Peak production will constitute 25% of all Norwegian petroleum production at the time.

Johan Sverdrup - the facts

Our digital ambitions and technologies are being implemented and realised throughout the Johan Sverdrup project

  • Located on the Utsira Heigh in the North Sea, 160 kilometres west of Stavanger
  • Oil from the field will be piped to the Mongstad terminal in Hordaland. Gas will be transported via Statpipe to the Kårstø processing plant in North Rogaland
  • Total production revenues estimated at  NOK 1,430 billion over 50 years
  • Income to the Norwegian state and society estimated at more than NOK 900 billion
  • Daily production during first phase estimated at 440,000 barrels of oil per day. Peak production estimated to reach 660,000 barrels of oil daily
  • Water depth is 110—120 metres; the reservoir is located at a depth of 1900 metres
  • The field will be operated by electrical power generated onshore
  • Production start for phase one is planned for November 2019
  • Production start for phase two of the project is expected in Q4 2022
  • First-phase investments estimated at NOK 83 billion (capex numbers in nominal terms based on fixed currency)
  • Phase two investments estimated at NOK 41 billion (capex numbers in nominal terms based on fixed currency)
Picture of three guys standing in front of a platform talking

Creating value

A new adventure on the Norwegian continental shelf (NCS):
When we first discovered oil in the North Sea, few people in Norway foresaw the growth and affluence that this venture would bring to the country.

Picture of a man taking core samples from the Johan Sverdrup test drill

Our task

We are the operator of both phases of the Johan Sverdrup development.
In many ways, Johan Sverdrup represents the sum total of 40 years' development and activities on the Norwegian continental shelf.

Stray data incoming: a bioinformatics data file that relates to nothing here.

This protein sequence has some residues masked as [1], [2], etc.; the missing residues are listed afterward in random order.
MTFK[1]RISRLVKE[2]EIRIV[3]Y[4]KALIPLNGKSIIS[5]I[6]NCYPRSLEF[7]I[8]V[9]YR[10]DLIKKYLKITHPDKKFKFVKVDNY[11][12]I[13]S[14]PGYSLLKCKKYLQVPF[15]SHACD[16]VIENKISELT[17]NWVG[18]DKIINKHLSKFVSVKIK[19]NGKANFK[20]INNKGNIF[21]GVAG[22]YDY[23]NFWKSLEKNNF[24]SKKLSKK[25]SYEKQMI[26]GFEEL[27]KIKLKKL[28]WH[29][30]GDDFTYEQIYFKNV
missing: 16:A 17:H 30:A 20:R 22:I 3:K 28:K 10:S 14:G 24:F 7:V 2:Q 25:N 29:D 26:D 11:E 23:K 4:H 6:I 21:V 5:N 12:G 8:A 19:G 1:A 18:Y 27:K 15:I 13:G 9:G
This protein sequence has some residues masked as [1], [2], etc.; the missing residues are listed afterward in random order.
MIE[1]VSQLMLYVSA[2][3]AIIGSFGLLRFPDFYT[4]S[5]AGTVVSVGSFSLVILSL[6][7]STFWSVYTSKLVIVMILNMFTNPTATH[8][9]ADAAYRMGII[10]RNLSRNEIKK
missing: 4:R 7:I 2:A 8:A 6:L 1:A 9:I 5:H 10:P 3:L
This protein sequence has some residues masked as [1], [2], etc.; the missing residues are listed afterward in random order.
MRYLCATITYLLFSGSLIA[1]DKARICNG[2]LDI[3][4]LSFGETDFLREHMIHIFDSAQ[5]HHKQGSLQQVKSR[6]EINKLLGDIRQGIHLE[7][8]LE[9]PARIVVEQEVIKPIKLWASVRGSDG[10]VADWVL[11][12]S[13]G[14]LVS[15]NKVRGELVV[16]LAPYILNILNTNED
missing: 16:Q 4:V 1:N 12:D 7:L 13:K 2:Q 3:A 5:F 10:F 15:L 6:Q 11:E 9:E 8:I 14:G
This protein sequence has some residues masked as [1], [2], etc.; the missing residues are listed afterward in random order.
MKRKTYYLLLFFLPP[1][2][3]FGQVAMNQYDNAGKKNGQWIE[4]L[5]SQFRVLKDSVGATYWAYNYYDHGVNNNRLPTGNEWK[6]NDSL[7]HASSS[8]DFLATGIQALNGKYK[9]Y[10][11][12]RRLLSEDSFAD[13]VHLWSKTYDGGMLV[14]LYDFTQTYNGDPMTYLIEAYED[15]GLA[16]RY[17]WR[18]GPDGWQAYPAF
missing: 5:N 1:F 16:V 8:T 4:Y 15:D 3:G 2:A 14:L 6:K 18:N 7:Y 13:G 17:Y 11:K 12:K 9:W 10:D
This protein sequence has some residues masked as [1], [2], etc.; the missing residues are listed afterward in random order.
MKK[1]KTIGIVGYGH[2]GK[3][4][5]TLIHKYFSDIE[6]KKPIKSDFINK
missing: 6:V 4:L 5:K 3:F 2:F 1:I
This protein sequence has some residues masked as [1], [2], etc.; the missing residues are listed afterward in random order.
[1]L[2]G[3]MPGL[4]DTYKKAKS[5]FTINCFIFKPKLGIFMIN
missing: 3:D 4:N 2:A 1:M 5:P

Its magnitude

The discovery of the giant Johan Sverdrup field in the North Sea in 2010—2011.
It will endure as a milestone in the history of the Norwegian oil industry.


Johan Sverdrup and the future energy mix

Nature picture of sea and mountains in the North

Even in a two-degree scenario, the world will be dependent on oil and gas for many years to come. Oil is necessary for transport, in food production and for the production of plastics and other products that we use in our daily lives—but the world’s production of oil and gas is falling. Even in a low-carbon future, the world will still require new oil fields equivalent to 20 times Norway’s current total production in 2035. With one of the world’s lowest carbon emissions from production, Johan Sverdrup will be one of the most important oil fields providing sufficient energy for a growing global economy.

The Johan Sverdrup field is powered from shore, placing it among the oil and gas fields with the lowest CO2 emissions in the world. Emissions from production of oil and gas from Johan Sverdrup average only 0.67kg CO2 per barrel, which compares with average emissions on the Norwegian Continental Shelf of 9kg CO2 per barrel and globally of about 18kg CO2 per barrel.

In the second phase of the development, the Johan Sverdrup field will also supply shore power to other fields on the Utsira High, including the Edvard Grieg, Gina Krog and Ivar Aasen fields. Emission reductions from Johan Sverdrup alone are estimated at more than 620,000 tonnes of CO2 on average per year, corresponding to annual emissions from more than 310,000 private cars.

The partners in the Johan Sverdrup field development:

Equinor (operator)

Lundin Norway